Here's a mixed review of the programme from the Telegraph which gives a flavour for the programme, which is repeated on the 3rd of November at 8.35 on Channel 4 Plus 1
Mawson was a Yorkshire-born Australian, who, in the same year that Scott and Amundsen raced each other to the South Pole, led a geological expedition in Antarctica. Having established base camp on the windiest place on Earth, he then took two colleagues on the toughest of the field trips: a 900-mile journey in search of minerals. All went well until one of the party, Belgrave Ninnis, fell into a crevasse and was never seen again. Neither was his sledge, which had been carrying most of the food.
From then on, all thoughts of mineral-discovery were abandoned – and during the long slog back to base, his other companion Xavier Mertz died too, probably from the toxins in the livers of the huskies the two men were forced to eat. Carrying on alone with little food, no dogs and the soles of his feet falling off, Mawson eventually made it home. In Europe, his achievement was overshadowed by the tragedy of Captain Scott. In Australia, he became a national hero.
As far as I could see, all of this was perfectly clear last night – not least because the programme drew heavily on Mawson’s own account. So, why did When Hell Freezes claim that it was “shrouded in mystery”? The answer, naturally, was that some grizzled adventurer of our own time had decided to don some 1912 polar clothes and have a go too. “For one man,” said the narrator supportively, “the terrible fate of Mawson’s party has become an obsession.”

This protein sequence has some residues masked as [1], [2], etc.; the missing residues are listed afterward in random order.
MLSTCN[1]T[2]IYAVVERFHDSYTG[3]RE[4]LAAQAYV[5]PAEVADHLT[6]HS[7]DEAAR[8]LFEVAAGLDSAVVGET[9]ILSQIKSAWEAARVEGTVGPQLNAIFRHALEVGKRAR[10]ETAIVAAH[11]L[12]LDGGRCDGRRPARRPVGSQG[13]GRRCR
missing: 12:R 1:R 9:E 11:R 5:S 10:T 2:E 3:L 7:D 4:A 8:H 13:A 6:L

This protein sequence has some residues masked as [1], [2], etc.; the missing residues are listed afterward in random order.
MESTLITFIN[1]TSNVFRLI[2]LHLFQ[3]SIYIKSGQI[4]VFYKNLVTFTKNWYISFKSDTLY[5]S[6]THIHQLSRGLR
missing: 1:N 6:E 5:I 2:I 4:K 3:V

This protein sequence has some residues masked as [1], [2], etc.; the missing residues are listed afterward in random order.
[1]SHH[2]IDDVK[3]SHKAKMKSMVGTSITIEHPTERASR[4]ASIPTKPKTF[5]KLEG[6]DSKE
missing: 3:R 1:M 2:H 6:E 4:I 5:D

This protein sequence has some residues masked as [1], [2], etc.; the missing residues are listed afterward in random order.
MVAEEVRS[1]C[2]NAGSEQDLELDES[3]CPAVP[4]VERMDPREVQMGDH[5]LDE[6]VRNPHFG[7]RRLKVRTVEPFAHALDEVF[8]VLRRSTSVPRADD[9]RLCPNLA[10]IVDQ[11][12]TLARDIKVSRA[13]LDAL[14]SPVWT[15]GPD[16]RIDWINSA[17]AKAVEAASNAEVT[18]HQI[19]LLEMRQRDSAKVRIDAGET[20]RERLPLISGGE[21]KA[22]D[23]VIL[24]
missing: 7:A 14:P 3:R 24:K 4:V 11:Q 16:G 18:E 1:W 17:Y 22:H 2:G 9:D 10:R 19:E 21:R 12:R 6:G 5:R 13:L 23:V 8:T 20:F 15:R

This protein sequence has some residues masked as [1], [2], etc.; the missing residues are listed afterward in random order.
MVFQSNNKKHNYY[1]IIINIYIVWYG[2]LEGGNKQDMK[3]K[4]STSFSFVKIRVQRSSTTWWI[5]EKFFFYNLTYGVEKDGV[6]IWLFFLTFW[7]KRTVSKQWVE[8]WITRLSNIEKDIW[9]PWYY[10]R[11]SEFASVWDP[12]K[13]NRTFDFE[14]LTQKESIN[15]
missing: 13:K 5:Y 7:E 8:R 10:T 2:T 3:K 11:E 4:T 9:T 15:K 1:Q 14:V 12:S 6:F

The man in question was Tim Jarvis, who was soon faced with another of the problems with programmes like this: they don’t actually follow the footsteps that closely. Not only did Jarvis take a different route from Mawson, but in these enlightened times, he neither used nor ate dogs. Fairly crucially as well, he had no chance of dying, what with a film crew in attendance and regular check-ups from the team doctor. Of course, I’m not suggesting that Jarvis should have risked his life for our edification – just that his knowing he’d survive meant the whole experience couldn’t possibly be the same as Mawson’s.
No wonder then that, instead of illuminating Mawson’s story, Jarvis’s merely ran in uneasy parallel with it. His toughness was admittedly impressive in itself – but in the context of the documentary it simply got in the way. By the end, Jarvis had certainly proved that dragging a sledge across hundreds of miles of ice on starvation rations is very hard. Needless to say, though, we could probably have worked this out for ourselves.